One of the most fascinating things about birds is that they can perch while asleep and not fall off the branch.
We know from experience that our hands can grasp while awake, but when we fall asleep our hands relax and we drop what we’re holding.
Why doesn’t this happen to birds? Why don’t they fall off the perch when they fall asleep?
Songbirds’ feet work quite differently than our hands. Perching birds have a long tendon that starts at the calf muscle, extends around the back of the ankle and travels down the insides of each toe. When the bird squats the tendon is pulled tight and it, in turn, pulls the toes closed. When the bird stands tall, the tendon relaxes and the toes open.
In the illustration above I’ve drawn the calf muscle and tendon in red. The “ankle” is the sharp bend in the bird’s leg shown just under its wing. According to Frank B. Gill’s Ornithology, songbirds also have a special system of ridges and pads between the tendons that assist the natural locking mechanism.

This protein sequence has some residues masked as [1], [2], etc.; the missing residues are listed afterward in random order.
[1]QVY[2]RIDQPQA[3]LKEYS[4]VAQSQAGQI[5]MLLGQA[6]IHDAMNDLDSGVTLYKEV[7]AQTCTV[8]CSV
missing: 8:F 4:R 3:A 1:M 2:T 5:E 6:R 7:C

So when a songbird relaxes, its feet grasp more tightly. Songbirds sleep without slipping.
(Image altered from Chester A. Reed, The Bird Book, 1915. In U.S. public domain via Wikimedia Commons. Click on the caption to see the original.)